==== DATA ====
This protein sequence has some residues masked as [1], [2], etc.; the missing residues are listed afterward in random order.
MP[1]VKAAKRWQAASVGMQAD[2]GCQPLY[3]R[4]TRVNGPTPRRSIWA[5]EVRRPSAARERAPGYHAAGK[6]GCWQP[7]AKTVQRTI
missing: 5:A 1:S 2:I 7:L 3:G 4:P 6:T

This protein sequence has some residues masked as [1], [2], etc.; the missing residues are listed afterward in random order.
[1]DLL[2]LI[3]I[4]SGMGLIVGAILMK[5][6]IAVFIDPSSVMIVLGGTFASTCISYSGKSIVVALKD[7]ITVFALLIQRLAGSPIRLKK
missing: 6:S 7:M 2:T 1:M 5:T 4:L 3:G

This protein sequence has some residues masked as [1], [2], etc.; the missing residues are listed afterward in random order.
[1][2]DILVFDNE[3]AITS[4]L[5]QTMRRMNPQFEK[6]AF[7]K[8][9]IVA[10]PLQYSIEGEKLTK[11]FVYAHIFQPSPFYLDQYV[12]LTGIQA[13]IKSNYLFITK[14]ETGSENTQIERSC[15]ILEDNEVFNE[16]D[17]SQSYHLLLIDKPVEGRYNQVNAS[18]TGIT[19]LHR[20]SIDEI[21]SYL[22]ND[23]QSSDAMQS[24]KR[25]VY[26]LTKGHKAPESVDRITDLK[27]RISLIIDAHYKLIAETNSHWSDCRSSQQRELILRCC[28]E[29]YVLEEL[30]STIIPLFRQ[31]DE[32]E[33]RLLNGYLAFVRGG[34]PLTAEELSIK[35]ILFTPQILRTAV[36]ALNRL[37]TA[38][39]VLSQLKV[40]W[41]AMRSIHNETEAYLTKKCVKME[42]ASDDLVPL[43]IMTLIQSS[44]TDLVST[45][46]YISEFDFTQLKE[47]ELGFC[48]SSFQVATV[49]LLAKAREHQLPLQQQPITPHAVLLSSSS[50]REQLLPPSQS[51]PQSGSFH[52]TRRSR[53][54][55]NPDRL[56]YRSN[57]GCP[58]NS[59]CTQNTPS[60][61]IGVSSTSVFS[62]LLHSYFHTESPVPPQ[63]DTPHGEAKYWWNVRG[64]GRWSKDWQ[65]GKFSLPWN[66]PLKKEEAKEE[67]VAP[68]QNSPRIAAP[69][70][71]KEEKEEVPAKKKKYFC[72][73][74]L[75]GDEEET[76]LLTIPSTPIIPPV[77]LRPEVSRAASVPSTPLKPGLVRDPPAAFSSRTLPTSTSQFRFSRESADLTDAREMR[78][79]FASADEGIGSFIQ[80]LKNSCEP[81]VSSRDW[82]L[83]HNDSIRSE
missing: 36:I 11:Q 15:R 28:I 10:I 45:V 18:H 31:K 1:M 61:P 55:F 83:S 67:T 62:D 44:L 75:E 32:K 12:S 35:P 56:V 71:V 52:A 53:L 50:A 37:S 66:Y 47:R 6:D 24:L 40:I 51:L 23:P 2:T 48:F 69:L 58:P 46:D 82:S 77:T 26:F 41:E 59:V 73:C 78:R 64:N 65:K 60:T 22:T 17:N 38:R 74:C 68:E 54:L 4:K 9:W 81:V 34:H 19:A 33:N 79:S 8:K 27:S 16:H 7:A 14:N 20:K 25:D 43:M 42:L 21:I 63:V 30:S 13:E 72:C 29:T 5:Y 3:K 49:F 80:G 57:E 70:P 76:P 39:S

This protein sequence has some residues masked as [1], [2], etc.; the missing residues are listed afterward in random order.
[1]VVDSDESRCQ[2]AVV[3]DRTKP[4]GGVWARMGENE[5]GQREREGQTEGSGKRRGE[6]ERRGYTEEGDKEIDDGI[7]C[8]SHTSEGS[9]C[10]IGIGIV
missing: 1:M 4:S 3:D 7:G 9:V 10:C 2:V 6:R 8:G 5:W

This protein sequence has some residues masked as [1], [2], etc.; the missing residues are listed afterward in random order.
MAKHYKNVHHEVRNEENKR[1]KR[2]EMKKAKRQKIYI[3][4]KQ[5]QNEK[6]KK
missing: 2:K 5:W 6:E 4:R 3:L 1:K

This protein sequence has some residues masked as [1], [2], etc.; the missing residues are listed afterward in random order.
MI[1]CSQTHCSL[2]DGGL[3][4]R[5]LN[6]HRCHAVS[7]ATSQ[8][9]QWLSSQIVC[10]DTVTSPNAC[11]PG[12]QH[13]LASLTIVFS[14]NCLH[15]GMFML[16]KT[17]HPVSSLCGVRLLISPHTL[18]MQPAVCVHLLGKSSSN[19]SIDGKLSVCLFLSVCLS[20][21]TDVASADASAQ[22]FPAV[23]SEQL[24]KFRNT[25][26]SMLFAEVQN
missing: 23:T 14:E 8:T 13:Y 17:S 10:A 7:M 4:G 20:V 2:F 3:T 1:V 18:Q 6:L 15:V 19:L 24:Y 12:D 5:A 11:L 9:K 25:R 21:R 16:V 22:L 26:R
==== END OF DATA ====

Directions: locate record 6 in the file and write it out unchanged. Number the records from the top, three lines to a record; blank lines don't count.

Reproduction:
This protein sequence has some residues masked as [1], [2], etc.; the missing residues are listed afterward in random order.
MI[1]CSQTHCSL[2]DGGL[3][4]R[5]LN[6]HRCHAVS[7]ATSQ[8][9]QWLSSQIVC[10]DTVTSPNAC[11]PG[12]QH[13]LASLTIVFS[14]NCLH[15]GMFML[16]KT[17]HPVSSLCGVRLLISPHTL[18]MQPAVCVHLLGKSSSN[19]SIDGKLSVCLFLSVCLS[20][21]TDVASADASAQ[22]FPAV[23]SEQL[24]KFRNT[25][26]SMLFAEVQN
missing: 23:T 14:E 8:T 13:Y 17:S 10:A 7:M 4:G 20:V 2:F 3:T 1:V 18:Q 6:L 15:V 19:L 24:Y 12:D 5:A 11:L 9:K 25:R 21:R 16:V 22:L 26:R